If one could peer into the past at John Cranley’s time at John Carroll University, the newly elected mayor of Cincinnati and member of the JCU class of ’96 would be doing many of the same things that current JCU students love: working in Student Union, performing service and reading The Carroll News. After many years of Jesuit education, Cranley’s longing to devote his life to public service led him to Harvard Divinity and Law School, eventually assuming substantial political success in city hall and beyond. But his story began at JCU.
After attending St. Xavier High School in Cincinnati, Cranley knew he wanted to continue his career in Jesuit education at the collegiate level. After looking at a litany of Jesuit universities, he chose JCU. After his first visit to the University, Cranley said that JCU “just felt right.”
Cranley double-majored in philosophy and political science with the intention of pursuing a life in politics. His positive experiences in the classroom transferred into his extracurricular life. As a freshman, he was elected to the position of chief justice of SU, then SU president both his sophomore and junior years.
Cranley’s experiences in SU provided him with experience for his time in politics, and he attributes much of his current success to his time in student government.
“I have a lot more memories as Student Union president than as an actual John Carroll student,” said Cranley. “It is an incredibly good way to practice for anyone that wants to get into politics. The lessons that I learned can absolutely be transferred to my life in politics now.”
For current JCU students that aspire to obtain a career in politics and public service, Cranley said that the absolute best preparation starts by getting involved.
“The best thing to do is to run for Student Union or to work for The Carroll News,” said Cranley. “The best way to prepare for politics is either to work in it or hold it accountable.”
During his time in Student Union, Cranley was an avid reader of The Carroll News. Cranley’s feelings towards The Carroll News ranged from deep appreciation to varying degrees of resentment, depending on the situation at hand. Regardless of how his feelings changed from week to week, he feels his experience with The Carroll News benefited him greatly.
“My dealings with The Carroll News during my time as Student Union president was great preparation for dealing with the press as I do on a daily basis now,” Cranley said. “I read The Carroll News very, very closely during my time there, going back and forth between happy and sad with their coverage. Grappling with that kind of accountability from the press is a very good exercise.”
His time at JCU culminated in graduating magna cum laude. After JCU, he attended Harvard Law and Divinity schools, never once forgetting his extensive background with the Jesuits.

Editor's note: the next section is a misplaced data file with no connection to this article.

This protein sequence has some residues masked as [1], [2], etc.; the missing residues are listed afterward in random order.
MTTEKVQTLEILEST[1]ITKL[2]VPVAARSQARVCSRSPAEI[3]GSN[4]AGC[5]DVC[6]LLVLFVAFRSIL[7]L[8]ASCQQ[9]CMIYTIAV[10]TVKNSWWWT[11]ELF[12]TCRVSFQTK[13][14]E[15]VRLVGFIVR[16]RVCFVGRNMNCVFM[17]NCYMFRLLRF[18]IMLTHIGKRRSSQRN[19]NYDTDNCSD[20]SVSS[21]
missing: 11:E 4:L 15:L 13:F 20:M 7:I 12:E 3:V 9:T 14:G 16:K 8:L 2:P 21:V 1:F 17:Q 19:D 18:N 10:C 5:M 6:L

“By the time I went to Harvard, I knew that I wanted to go into public service, which is something that I really attribute to the Jesuits,” said Cranley. “The Jesuits taught me to pursue excellence, which is what Harvard is all about. It kind of turbocharged my feeling that we should use our God-given talent best, whatever it is we choose to do.”
After attending Harvard, Cranley served on Cincinnati’s city council for eight years, consistently tackling hard-hitting social issues. During his time in the position, he made significant progress in lessening racial animosity in a city where issues of injustice are very much a reality.
Although the work that he did was often difficult and emotional, Cranley always lived up to the title of public servant. Along with working tirelessly on racial issues, Mayor Cranley’s esteemed accomplishments include passing a living minimum wage law for all city workers and passing a law that added LGBTQ individuals to those protected under the city hate crime laws.
In the midst of his highly successful career in city council, Cranley said he couldn’t help but think that his talents could be better utilized in some sort of higher capacity. After eight years on the council, he made the decision to run for mayor.
“I love this city, and thought that we could do bigger and better things,” Cranley said.
When Cranley was elected as the mayor of Cincinnati on Nov. 5, 2013, his emotions were that of excitement and relief. After running two races for congresses without success, his victory as city mayor was gratifying.
“Half of life is getting back on the horse after you’ve fallen,” Cranley said. “Losing makes victory all the sweeter.”
In keeping with Jesuit ideals, Cranley’s main focus is fighting for those that often aren’t fought for. The mayor hopes to increase job growth and expand opportunities with a particular focus on the unemployed. He hopes to provide services that will give individuals the skill sets they need to be successful, putting dignity and pride back into the families of poorer neighborhoods.
Cranley also wants to make the unsafe pockets of his city safer for kids to grow up in by helping to decrease the crime rate in neighborhoods where shootings are all too frequent. Cranley also hopes to create neighborhoods of quality, providing adequate green space for the residents who call it home.
As the mayor searched for advice to tell current students at JCU, he concluded with: “Whether it’s Student Union, doing charity work or writing for The Carroll News, get involved in some way other than just drinking beer.”